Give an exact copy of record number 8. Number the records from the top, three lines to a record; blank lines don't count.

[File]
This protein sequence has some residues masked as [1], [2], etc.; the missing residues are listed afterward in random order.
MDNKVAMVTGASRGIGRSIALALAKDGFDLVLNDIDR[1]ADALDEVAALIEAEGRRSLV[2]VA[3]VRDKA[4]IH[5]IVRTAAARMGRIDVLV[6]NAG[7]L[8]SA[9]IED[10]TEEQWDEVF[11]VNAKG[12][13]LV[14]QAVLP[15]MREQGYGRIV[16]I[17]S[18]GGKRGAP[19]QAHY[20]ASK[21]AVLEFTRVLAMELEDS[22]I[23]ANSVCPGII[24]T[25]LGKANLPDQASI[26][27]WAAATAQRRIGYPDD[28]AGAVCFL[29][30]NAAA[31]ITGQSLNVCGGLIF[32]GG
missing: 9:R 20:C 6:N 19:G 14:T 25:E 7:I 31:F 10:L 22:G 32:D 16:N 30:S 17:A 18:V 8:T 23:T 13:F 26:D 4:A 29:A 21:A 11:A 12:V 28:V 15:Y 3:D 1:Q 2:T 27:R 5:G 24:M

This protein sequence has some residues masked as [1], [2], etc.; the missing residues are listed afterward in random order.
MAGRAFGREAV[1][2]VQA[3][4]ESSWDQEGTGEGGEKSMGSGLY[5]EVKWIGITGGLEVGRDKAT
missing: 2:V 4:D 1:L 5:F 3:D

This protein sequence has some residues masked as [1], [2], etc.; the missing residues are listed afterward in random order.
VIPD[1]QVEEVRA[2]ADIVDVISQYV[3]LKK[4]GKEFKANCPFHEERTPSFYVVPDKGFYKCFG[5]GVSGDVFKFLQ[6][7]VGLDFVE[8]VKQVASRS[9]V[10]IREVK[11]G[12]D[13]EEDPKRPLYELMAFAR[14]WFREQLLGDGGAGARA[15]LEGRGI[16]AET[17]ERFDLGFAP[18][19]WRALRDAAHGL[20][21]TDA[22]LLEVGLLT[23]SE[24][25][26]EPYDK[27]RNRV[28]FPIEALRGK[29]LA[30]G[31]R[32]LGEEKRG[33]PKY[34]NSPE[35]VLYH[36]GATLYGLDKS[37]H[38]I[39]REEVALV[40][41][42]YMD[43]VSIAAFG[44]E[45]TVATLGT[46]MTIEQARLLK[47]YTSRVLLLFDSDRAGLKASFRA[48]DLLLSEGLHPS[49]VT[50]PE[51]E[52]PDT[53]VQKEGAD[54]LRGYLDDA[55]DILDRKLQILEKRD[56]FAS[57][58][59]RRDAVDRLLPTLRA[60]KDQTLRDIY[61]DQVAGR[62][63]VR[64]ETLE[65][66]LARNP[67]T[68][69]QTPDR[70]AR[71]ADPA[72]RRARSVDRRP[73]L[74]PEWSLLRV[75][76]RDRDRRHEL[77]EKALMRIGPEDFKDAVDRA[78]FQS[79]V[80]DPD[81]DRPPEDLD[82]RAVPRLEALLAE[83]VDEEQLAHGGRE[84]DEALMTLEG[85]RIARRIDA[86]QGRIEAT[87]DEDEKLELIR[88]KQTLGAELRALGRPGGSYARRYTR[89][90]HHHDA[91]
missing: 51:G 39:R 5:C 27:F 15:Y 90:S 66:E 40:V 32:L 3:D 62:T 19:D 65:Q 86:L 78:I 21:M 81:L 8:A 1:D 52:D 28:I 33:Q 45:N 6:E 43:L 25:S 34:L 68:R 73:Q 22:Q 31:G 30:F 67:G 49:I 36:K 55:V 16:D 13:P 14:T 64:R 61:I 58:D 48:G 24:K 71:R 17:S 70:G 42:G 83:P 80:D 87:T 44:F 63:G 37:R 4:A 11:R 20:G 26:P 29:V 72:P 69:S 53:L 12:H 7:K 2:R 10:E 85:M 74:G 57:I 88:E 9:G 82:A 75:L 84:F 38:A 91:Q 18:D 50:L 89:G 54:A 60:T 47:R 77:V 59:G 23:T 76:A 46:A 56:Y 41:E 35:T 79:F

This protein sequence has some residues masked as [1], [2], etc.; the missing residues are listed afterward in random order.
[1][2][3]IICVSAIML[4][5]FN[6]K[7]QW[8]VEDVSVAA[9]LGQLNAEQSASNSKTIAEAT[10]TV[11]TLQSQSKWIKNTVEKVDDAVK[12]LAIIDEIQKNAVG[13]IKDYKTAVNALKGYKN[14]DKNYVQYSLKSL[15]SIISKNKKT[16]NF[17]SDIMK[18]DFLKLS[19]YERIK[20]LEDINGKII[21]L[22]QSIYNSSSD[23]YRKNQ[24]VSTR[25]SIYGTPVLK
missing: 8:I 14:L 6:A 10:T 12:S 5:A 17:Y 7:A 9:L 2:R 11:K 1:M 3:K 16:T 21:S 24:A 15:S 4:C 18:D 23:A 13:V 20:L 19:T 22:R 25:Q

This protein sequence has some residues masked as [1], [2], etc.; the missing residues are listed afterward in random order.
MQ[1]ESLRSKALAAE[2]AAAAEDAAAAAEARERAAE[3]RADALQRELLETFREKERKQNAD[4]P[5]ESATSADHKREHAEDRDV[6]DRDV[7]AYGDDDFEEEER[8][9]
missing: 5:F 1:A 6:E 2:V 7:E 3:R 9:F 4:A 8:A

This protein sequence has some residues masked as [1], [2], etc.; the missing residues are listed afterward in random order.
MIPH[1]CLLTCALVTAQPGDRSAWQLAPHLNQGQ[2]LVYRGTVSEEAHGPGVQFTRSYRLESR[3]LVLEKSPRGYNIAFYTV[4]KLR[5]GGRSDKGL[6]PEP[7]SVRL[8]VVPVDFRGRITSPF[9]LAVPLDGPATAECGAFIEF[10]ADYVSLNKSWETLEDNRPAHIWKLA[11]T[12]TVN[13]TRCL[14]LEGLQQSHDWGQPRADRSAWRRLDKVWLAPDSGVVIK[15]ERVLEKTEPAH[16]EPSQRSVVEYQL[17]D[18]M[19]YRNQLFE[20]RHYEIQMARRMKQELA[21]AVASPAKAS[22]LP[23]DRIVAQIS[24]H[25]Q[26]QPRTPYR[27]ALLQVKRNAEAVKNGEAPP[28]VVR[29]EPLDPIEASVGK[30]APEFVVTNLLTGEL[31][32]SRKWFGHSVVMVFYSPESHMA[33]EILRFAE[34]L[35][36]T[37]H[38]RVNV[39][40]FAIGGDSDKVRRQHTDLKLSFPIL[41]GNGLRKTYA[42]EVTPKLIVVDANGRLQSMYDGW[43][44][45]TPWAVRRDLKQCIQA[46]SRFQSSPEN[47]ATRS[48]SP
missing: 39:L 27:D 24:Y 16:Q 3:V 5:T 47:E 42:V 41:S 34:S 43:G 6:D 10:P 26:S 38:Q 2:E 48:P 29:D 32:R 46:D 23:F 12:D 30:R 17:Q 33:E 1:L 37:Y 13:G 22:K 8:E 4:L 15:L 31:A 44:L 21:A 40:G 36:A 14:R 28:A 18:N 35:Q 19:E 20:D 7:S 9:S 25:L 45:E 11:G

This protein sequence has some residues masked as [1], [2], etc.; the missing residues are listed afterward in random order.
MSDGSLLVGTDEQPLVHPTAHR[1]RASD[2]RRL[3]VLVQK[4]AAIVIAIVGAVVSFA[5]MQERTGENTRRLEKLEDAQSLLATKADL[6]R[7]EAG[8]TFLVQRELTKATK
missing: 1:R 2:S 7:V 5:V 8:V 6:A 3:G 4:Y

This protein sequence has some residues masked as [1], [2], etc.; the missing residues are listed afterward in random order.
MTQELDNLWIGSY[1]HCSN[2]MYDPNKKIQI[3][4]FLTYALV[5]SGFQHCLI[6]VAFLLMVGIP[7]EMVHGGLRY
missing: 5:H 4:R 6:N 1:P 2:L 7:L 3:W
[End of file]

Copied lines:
This protein sequence has some residues masked as [1], [2], etc.; the missing residues are listed afterward in random order.
MTQELDNLWIGSY[1]HCSN[2]MYDPNKKIQI[3][4]FLTYALV[5]SGFQHCLI[6]VAFLLMVGIP[7]EMVHGGLRY
missing: 5:H 4:R 6:N 1:P 2:L 7:L 3:W